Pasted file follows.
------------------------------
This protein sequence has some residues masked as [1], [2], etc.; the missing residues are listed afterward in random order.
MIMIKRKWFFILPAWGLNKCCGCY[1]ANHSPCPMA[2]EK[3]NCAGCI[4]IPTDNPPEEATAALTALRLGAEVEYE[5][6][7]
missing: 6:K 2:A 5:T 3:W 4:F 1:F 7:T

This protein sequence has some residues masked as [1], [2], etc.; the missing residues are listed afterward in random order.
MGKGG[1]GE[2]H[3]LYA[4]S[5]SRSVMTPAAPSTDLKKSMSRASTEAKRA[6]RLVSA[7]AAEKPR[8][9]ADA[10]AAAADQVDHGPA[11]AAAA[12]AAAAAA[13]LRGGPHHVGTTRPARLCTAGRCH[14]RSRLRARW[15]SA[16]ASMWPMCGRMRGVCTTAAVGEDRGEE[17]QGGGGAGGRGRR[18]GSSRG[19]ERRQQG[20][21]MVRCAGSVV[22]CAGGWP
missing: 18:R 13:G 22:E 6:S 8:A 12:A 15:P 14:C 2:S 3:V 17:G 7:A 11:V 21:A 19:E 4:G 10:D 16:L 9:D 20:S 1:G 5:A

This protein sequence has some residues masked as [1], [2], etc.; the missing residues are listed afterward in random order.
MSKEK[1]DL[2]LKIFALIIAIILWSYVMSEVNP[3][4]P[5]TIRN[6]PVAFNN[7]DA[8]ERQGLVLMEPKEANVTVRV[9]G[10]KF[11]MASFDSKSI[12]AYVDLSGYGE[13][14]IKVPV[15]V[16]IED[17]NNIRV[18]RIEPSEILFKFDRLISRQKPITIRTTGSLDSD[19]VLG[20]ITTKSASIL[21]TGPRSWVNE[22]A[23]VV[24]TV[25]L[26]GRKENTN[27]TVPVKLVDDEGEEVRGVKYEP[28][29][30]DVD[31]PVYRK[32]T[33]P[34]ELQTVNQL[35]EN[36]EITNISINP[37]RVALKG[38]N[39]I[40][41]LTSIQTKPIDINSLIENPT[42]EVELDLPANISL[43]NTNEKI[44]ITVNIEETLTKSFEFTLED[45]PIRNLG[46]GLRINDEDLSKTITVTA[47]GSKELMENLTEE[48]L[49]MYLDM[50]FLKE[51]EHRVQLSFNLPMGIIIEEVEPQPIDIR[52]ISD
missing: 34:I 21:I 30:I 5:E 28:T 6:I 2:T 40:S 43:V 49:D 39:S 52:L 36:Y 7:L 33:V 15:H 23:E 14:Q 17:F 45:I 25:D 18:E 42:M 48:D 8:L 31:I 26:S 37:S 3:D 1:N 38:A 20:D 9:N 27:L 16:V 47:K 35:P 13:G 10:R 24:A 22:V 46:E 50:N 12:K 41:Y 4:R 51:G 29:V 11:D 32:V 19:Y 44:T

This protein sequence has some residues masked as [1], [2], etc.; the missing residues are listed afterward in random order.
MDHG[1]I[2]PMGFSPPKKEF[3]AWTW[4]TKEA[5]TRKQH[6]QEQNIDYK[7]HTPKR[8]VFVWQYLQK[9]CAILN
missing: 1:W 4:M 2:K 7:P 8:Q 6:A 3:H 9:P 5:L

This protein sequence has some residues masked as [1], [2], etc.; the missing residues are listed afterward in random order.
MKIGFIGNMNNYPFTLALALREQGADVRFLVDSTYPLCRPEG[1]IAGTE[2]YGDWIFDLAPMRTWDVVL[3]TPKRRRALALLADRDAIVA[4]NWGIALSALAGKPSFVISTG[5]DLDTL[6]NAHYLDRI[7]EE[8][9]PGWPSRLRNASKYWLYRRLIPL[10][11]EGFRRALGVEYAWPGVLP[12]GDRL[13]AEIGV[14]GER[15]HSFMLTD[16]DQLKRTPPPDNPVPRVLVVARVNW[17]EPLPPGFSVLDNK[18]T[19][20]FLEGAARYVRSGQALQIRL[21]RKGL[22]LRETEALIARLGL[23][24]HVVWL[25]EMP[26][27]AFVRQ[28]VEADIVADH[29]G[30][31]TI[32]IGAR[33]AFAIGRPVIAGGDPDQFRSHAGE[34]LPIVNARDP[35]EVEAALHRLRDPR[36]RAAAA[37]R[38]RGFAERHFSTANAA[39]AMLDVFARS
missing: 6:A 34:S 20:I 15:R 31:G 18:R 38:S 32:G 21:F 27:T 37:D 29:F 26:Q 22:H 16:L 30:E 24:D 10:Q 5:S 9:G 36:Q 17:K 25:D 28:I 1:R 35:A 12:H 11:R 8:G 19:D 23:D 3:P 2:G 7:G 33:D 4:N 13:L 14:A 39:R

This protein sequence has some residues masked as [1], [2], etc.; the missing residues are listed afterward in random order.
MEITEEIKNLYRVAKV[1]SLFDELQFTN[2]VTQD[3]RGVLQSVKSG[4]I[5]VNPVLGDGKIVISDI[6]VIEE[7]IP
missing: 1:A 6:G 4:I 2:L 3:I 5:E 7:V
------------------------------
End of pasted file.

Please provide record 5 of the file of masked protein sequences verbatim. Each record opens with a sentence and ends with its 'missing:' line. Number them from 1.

This protein sequence has some residues masked as [1], [2], etc.; the missing residues are listed afterward in random order.
MKIGFIGNMNNYPFTLALALREQGADVRFLVDSTYPLCRPEG[1]IAGTE[2]YGDWIFDLAPMRTWDVVL[3]TPKRRRALALLADRDAIVA[4]NWGIALSALAGKPSFVISTG[5]DLDTL[6]NAHYLDRI[7]EE[8][9]PGWPSRLRNASKYWLYRRLIPL[10][11]EGFRRALGVEYAWPGVLP[12]GDRL[13]AEIGV[14]GER[15]HSFMLTD[16]DQLKRTPPPDNPVPRVLVVARVNW[17]EPLPPGFSVLDNK[18]T[19][20]FLEGAARYVRSGQALQIRL[21]RKGL[22]LRETEALIARLGL[23][24]HVVWL[25]EMP[26][27]AFVRQ[28]VEADIVADH[29]G[30][31]TI[32]IGAR[33]AFAIGRPVIAGGDPDQFRSHAGE[34]LPIVNARDP[35]EVEAALHRLRDPR[36]RAAAA[37]R[38]RGFAERHFSTANAA[39]AMLDVFARS
missing: 6:A 34:S 20:I 15:R 31:G 18:R 38:S 32:G 21:F 27:T 37:D 29:F 26:Q 22:H 16:L 30:E 24:D 10:Q 5:S 9:G 36:Q 17:K 25:D 28:I 1:R 35:A 12:H 11:R 8:G 19:D 23:D 3:P 2:G 7:G 33:D 4:N 13:L 14:A 39:R